Monday, March 14, 2016

"On Receiving That First Senior Discount"

If you've already reached that magic milestone of 50, 55, 60, 62, or 65 - it varies depending on who is administering the program - then you have qualified for a senior discount. It might be a free beverage (coffee or soft drink), a percentage off your food bill, a discounted airline ticket or hotel stay, a discounted movie ticket or rental car, a lower priced haircut (generally with less hair to cut anyway), a special price on a theme park attraction, or special retail shopping days.

Remember back to your thirties or forties and you thought that maybe one day you could actually take advantage of such a program yourself - and now that day has arrived or is just ahead. 

The senior discount - whether you've reached that threshold in life to be able to qualify or it's on the horizon - is a nice reward for years of service. I think it initially was instituted by businesses as a way of accommodating seniors on fixed incomes and to get them to venture out and patronize their establishments. Now, with many Baby Boomers still working, the fixed income isn't such a part of the equation, but the reward just for attaining the qualifying age is a great bonus.

There are a couple of ways of looking at that day when you are qualified to receive your first senior discount - whether it's still ahead of you or already past. 

The first is to rejoice that you have finally qualified for one of life's little perks and to proudly proclaim that you'd like the senior discount when you are in an establishment that offers one - and then hope that you get a shocked look from the employee helping you (that you don't look old enough to qualify for this discount) and maybe even a request to see proof of age. That would make your day.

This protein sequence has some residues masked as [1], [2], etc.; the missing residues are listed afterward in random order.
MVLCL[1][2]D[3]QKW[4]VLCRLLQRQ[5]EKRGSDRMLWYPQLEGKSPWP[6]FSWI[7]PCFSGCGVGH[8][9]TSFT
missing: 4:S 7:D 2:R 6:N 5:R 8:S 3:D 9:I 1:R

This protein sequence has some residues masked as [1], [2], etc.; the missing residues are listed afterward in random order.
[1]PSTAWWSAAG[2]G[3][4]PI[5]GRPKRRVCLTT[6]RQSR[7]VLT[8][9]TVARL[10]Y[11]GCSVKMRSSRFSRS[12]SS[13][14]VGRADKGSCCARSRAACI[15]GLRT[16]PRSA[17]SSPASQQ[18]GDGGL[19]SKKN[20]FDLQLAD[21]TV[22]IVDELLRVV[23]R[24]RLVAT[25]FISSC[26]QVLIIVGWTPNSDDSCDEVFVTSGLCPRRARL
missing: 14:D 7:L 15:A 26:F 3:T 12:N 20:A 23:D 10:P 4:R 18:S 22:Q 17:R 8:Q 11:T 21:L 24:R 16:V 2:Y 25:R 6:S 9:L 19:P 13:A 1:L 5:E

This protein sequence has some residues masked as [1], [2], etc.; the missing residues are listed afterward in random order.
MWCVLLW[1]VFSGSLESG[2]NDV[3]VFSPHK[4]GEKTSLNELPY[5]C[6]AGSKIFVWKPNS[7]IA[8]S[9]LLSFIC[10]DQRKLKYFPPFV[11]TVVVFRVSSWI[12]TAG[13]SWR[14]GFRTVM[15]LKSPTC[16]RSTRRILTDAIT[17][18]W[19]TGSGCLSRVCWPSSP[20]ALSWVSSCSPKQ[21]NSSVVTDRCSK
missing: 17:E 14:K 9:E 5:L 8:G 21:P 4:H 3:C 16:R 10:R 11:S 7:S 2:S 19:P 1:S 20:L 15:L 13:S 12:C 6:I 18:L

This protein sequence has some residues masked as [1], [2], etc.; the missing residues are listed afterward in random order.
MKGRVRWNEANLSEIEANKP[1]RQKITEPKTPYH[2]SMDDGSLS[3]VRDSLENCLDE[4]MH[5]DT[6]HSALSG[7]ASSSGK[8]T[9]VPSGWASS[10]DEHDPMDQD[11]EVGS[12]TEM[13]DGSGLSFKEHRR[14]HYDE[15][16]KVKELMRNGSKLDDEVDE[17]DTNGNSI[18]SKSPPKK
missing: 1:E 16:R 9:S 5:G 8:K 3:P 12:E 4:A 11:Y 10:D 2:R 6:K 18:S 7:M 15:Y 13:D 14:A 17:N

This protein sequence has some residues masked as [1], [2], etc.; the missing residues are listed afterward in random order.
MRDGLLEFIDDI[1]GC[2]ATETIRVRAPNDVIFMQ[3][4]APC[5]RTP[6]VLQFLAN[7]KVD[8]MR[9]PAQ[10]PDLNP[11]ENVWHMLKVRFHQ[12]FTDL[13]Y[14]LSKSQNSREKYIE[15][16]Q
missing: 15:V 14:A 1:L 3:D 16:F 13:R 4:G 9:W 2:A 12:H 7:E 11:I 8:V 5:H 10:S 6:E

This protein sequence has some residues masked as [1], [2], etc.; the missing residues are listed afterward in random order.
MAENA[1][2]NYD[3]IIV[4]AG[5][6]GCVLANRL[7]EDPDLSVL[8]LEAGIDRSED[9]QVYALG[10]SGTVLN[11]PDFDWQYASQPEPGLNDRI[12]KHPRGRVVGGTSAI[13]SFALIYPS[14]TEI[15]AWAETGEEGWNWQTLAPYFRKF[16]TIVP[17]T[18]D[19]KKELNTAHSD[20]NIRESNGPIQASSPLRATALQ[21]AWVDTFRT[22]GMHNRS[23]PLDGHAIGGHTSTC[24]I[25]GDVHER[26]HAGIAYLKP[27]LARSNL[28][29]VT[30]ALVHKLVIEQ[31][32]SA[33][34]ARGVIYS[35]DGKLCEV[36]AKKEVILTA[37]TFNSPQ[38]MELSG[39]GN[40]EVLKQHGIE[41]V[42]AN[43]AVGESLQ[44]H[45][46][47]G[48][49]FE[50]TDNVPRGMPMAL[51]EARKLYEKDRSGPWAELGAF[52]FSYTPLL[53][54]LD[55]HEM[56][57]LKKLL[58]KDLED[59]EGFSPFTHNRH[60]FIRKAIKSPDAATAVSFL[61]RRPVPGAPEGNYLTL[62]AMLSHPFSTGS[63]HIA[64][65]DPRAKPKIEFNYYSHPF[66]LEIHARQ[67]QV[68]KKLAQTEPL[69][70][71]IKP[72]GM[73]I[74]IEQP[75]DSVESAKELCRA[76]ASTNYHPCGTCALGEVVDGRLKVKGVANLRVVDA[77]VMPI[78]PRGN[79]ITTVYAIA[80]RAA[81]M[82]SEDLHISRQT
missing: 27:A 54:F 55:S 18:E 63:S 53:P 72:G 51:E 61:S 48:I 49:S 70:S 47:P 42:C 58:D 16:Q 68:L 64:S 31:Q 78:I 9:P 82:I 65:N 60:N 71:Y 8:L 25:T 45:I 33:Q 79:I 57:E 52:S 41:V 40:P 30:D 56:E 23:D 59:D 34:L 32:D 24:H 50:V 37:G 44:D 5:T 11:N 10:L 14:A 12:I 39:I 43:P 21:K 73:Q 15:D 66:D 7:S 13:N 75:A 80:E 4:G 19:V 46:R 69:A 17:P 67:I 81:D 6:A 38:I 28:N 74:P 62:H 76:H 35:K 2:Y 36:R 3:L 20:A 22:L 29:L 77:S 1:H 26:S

On the other hand, you might be offered the discount without even requesting it - even before that threshold birthday. You appreciate the discount but you aren't sure it you want it offered before you request it.

The second way to approach qualifying for a senior discount is to essentially ignore it and downplay it - maybe it will go away. If it's offered, you may or may not take it. Otherwise, you'd just as soon not admit that you are old enough to receive it. You'd rather the world just think of you as a pre-senior.

Nevertheless, whether it's something you really like getting or you would prefer that people not make a big deal of noticing that you have achieved "senior" status, it's a coming-of-age, of sorts, that signals a point in life when you qualify for something just a little bit extra from merchants around you that you have been patronizing for years.

Embrace the senior discount coming your way or refuse it. It doesn't change that we really are old enough (or soon will be) to receive it. There are many benchmarks in life this is yet another one.

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Steve HoffackerCAPS, MCSP, MIRM, is a licensed Certified Aging-In-Place Specialist instructor and best-selling author of universal design books. To learn about this and other programs for aging-in-place or universal design, visit stevehoffacker.com or call 561-685-5555.